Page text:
Mysterious Machu Picchu... A place I have wanted to visit ever since my Dad brought home a View Master with pictures of the site -- and here I was these many years later!
When we visited, there was still flood damage and much of the train tracks were washed away. We had a circuitous train and bus ride to the town of Machu Picchu. From town we boarded a bus to the 15th century pre-Columbian Inca site. It is amazingly well-preserved
There are as many reasons for the existence of Machu Picchu as there are tourists or guides. Marco's version is that it was once a university nestled in the center of huge mountains. It was completely overgrown when Hiram Bingham rediscovered it 1911, and when he came back the following year, he brought a team of men to clear the land and National Geographic Magazine to film the event.
Machu Picchu was engulfed in early morning fog when we arrived. It was mystical and magical. I stood quietly at the site and tried to get a sense of the entire area. It was peaceful and serene.
The city sits in a saddle between 2 mountains, Machu Picchu and Huayna Picchu, with a spectacular view down two valleys. It has a water supply from springs and enough land to grow food for more people than ever lived there. The natives terraced the land to grow crops and to steepen the slopes to protect against invaders. It is a spectacularly beautiful location and almost impossible to locate unless you are taken to the site.
When the sun came out there was a dramatic change. We were able to see the entire site with its storage areas, guard houses, baths and various other rooms and outbuildings. How the Incas transported the rocks to the site and shaped them is still a mystery. And what happened and why it became abandoned is another mystery. It truly was "The Lost City of the Incas."
One theory is that the men left to fight and only women and a few children were left in the town. Eunuchs were left to protect the women and children and farm the land, but eventually everyone died out.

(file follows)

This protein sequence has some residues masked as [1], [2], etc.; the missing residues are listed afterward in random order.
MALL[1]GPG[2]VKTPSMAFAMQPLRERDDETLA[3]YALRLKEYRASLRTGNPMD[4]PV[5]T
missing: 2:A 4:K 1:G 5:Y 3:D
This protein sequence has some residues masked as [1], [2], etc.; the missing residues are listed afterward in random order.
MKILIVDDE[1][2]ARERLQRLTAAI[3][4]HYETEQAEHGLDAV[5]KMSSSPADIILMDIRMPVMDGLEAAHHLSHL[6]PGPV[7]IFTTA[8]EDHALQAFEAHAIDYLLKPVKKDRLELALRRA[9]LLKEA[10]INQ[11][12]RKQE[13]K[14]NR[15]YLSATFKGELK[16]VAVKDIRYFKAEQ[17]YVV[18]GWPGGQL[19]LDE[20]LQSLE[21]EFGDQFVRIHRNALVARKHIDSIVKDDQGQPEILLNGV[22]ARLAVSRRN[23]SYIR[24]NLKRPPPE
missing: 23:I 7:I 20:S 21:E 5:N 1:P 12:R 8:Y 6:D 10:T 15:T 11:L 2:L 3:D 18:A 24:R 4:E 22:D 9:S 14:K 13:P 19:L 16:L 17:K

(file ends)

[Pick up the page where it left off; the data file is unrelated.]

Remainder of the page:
We began to hike up and then down the uneven large steps. These steps were certainly not built for my five-foot frame and short legs. Every turn presented yet another spectacular view. Suddenly the rest of the tourists appeared and the site was packed. Most visitors are day trippers, arriving at 9 a.m. and leaving by 1:30 p.m.
After a picnic lunch with a fabulous view of llamas marching across the ruins, some of us opted to do another hike to the Inca bridge. As we approached the bridge, we were able to get a sense of the inhospitable terrain and how really well protected this area is. There were more fabulous views.
We walked slowly down to the park entrance. Our guide had a mock Machu Picchu stamp and stamped our passports. We chuckled when others, not part of our group, thought this was an "official stamp" and lined up to have their passports stamped as well.
Wake up call was at 5 a.m. for our second day, and after a hot breakfast, we were on the bus and at the site by 7:15 a.m. on this bright sunny morning. We hiked 1.2 miles at an altitude of 9,000 feet to the Sun Gate. There were not as many steps as to the Inca bridge, but this was all uphill and a tougher climb, mainly because of the altitude. We stopped frequently to catch our breath. Again the steps were huge and uneven.
Fortunately, two guides were with us to give us encouragement and a push when needed. It took us about two hours to hike the 1.2 miles to the top. The views were spectacular as we hiked, with wild irises and wild begonias dotting the paths.
Machu Picchu was only a small part of this wonderful trip (although for me, it was the highlight). We also spent time seeing Lima, Cuzco and the Sacred Valley and visiting other ancient sites. Rafting down the bright blue Urubamba river viewing the snow capped mountains in the distance, was a treat.
For more information, please click www.oattravel.com/rap or call 1-800-873-5628.